The Hardergrat

Hardergrat ridge Interlaken

The trail literally stays on the ridge and often stretches out in front of you in the most intimidating ways.

An early start is necessary from Interlaken for many reasons; You'll never forget watching the sunrise on the Jungfrau group, cooler temps for the monster climb (less water needed), and to insure enough time to make the last train to Brienz.

An early start is necessary from Interlaken for many reasons; You’ll never forget watching the sunrise on the Jungfrau group, cooler temps for the monster climb (less water needed), and to insure enough time to make the last train to Brienz.

As soon as you pass tree line, you are on the ridge proper and will stay on it for almost the entire route.

As soon as you pass tree line, you are on the ridge proper and will stay on it for almost the entire route.

An early start is necessary from Interlaken for many reasons; You'll never forget watching the sunrise on the Jungfrau group, cooler temps for the monster climb (less water needed), and to insure enough time to make the last train to Brienz.

A sea of clouds washing over the crest is beautiful, but pay attention to how wet the grass is getting!

As soon as you pass tree line, you are on the ridge proper and will stay on it for almost the entire route.

The crux of the ridge comes at an incredibly narrow piece of ridge with massive drops on both sides. This is where you must be confident in your movement.

An early start is necessary from Interlaken for many reasons; You'll never forget watching the sunrise on the Jungfrau group, cooler temps for the monster climb (less water needed), and to insure enough time to make the last train to Brienz.

A very special summer day on the ridge where only the highest points were above the cloud line.

As soon as you pass tree line, you are on the ridge proper and will stay on it for almost the entire route.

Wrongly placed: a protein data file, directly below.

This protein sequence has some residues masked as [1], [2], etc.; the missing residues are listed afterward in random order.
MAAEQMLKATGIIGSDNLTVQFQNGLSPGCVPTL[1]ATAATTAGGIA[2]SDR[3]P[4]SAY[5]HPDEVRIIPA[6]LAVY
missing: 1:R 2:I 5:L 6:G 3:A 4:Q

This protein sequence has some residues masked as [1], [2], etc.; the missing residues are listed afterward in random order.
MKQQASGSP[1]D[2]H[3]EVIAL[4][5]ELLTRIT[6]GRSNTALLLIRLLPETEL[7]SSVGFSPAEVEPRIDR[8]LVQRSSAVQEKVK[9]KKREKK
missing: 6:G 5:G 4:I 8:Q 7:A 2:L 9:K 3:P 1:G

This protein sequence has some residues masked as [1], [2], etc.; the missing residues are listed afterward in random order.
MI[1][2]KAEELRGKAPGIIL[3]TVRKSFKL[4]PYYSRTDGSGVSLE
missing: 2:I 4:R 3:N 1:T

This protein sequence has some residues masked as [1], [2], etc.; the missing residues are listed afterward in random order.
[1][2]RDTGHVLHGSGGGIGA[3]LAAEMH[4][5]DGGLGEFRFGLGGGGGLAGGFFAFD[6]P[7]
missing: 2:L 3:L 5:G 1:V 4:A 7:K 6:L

For the alpinists/trail runners, you’ll find the ridge to be a remarkable feature to move on – as steep and crazy as it is, much of it is runnable…

The Hardergrat  |  Hiking & Trail Running

One of the most unique ridge trails in the Alps

Description : The Hardergrat has become a classic, and for good reason. There are few geographic features this defined, and this perfect, with a trail so long. All with stunning views of the Jungfrau Region’s highest peaks; the Eiger, Mönch, Jungfrau, Schreckhorn and Finsteraarhorn. It’s not just a trail, it’s a journey where you will have mental ups and downs when you see all that stretches out ahead of you. It looks impossible, but it’s not, it’s just very, very long. And because of its position high above the Brienzersee (lake), the next day you get to look at what you’ve done and marvel at your own experience. In this way, it’s more like having climbed a route, or a big mountain. It’s something that stays with you.

Of its 25km, about 18km are spent on a sharply defined ridge, with significant, even airy, drops on both sides, in some places, 1500 meters of drop… In places, the grassy ridge is more like alpine climbing. It’s not for those afraid of exposure, and should absolutely never be attempted when wet. The route is not an official trail, but a trail does stay on the ridge the entire length, with cables in place at the more exposed sections. However, the steepest section is unprotected, and it is a down climb. Trekking poles are highly recommended.